Martin in Gatineau Park - 2018

Martin in Gatineau Park - 2018

Thursday, 1 April 2010

Thursday 1 April 2010 - A Touch of Spring at Inverewe Gardens

Whilst others tootled along Stac Pollaidh's spiny ridge, Sue, Ken, Anne and I took a 50 mile drive south to Inverewe.

The snow was down to below 200 metres, so the road was slushy for much of the journey. Views through the squally showers were dramatic as we rounded the vast bulk of An Teallach.

Inverewe Gardens opened today. We were amongst the first visitors. The coffee was excellent. Outside, coal tits, bullfinches and others were vying for pole position on their own restaurant.

The gardens were remarkably colourful, with lots of new life sprouting from the ground that is constantly warmed as a result of the gulf stream. Some images will follow. Sadly we were unable to walk along all the paths in the walled garden due to a 'jobsworth' Health & Safety officer having forced closure of certain excellent pathways.

Returning via the Corrieshalloch Gorge we enjoyed impromptu halts at a wartime pier, and when a bird the others thought might be a sea eagle flew over. It was probably a buzzard. Ken's an expert - he confirmed that Neil's grey goose theory was probably correct yesterday.

The gorge, also a National Trust property, harboured dangers far more hazardous than the walled garden, and would surely be closed down if inspected by the same person. We admired it from slippery pathways in a blizzard.

Back at home the sun shone for Janet's arrival from North Kessock, and all eleven of us (Lucy stayed in) enjoyed a good meal at the Arch Inn, just a few doors away.

Today's image is of Slioch, from Inverewe Gardens. The snow-capped mountains were impressive all day.

It's good to hear that Mick and Gayle are managing to bumble their way along a lumpy canal towpath, and that JJ is all set to embark on the Pie Man's big adventure. (Peebles to Moffat to Peebles.) We hope that trip is a great success, and an entertaining read...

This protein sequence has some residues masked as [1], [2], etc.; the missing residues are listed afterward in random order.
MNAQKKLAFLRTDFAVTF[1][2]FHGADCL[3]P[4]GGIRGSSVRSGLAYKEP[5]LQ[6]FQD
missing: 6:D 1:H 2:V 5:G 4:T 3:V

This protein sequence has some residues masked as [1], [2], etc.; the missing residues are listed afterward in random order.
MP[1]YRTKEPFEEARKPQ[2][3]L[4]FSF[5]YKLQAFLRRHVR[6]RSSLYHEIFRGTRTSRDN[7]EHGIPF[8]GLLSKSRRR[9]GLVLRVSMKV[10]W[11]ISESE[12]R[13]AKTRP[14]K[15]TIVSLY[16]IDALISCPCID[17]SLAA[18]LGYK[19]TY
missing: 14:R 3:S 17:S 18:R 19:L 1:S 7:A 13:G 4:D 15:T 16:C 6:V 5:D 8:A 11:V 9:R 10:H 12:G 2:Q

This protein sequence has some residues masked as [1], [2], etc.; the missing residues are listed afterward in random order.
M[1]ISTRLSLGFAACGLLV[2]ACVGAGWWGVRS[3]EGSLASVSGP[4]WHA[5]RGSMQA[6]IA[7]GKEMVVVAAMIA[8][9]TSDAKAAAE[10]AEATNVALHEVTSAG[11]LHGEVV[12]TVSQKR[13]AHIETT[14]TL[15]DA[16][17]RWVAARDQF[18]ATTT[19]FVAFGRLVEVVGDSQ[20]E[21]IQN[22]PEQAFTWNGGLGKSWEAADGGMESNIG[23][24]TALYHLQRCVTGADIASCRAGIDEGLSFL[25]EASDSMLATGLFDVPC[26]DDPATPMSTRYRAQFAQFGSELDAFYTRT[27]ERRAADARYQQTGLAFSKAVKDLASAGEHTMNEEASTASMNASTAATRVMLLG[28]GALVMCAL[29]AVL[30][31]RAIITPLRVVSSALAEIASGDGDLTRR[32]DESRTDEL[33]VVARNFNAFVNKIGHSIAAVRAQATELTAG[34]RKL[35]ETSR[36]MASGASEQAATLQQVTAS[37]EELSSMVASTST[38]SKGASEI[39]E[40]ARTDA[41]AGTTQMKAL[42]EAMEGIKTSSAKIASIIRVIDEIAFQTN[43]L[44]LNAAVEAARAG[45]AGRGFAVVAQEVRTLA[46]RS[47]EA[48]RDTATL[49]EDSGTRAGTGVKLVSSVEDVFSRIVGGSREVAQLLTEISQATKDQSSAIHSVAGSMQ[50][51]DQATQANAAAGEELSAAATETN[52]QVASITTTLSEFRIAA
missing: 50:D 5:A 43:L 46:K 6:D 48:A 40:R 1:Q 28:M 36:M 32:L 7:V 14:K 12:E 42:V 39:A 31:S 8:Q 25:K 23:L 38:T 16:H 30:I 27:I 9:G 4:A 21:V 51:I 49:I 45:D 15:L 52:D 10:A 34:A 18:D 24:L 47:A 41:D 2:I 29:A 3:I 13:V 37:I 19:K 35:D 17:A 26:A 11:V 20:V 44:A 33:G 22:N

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Trekking Britain said...

The whole seeing a Buzzard and mistaking it for Eagles is a very common mistake, I spoke to a guy from the RSPB on Mull once and he was saying that most peoples first Eagle is actually a Buzzard. Seen several Sea Eagles in my time and they are huge, you can usually see the white tail quite well too. Sounds like your having fun, still jelaous, though just book a self catering place for May Bank Holiday in Gairloch with a few friends to climb Slioch. Mak sure you leave some snow for us!

Louise said...

My favourite neck of the woods, as I may have mentioned before, and we'll be back in the summer. Eagles can be tricky, but you know when you've got it right.
Is the dram in The Park still on for next year? See you then, perhaps.
Have fun.

Phreerunner said...

Jamie, as I mentioned, Ken's an Expert, and he and the others who went up Bheinn Ghobhlach on Monday did see Sea Eagles - they live in the Gruinard area so they are frequently seen around here - that's why the first reaction to a big but distant bird was that it may be an eagle.

Slioch - another of my favourite hills - enjoy!

Yes, Louise, the dram in the Park is still on for next year, or even this year if you come along to Montrose to get a feel for the occasion, even if you can't take part this time.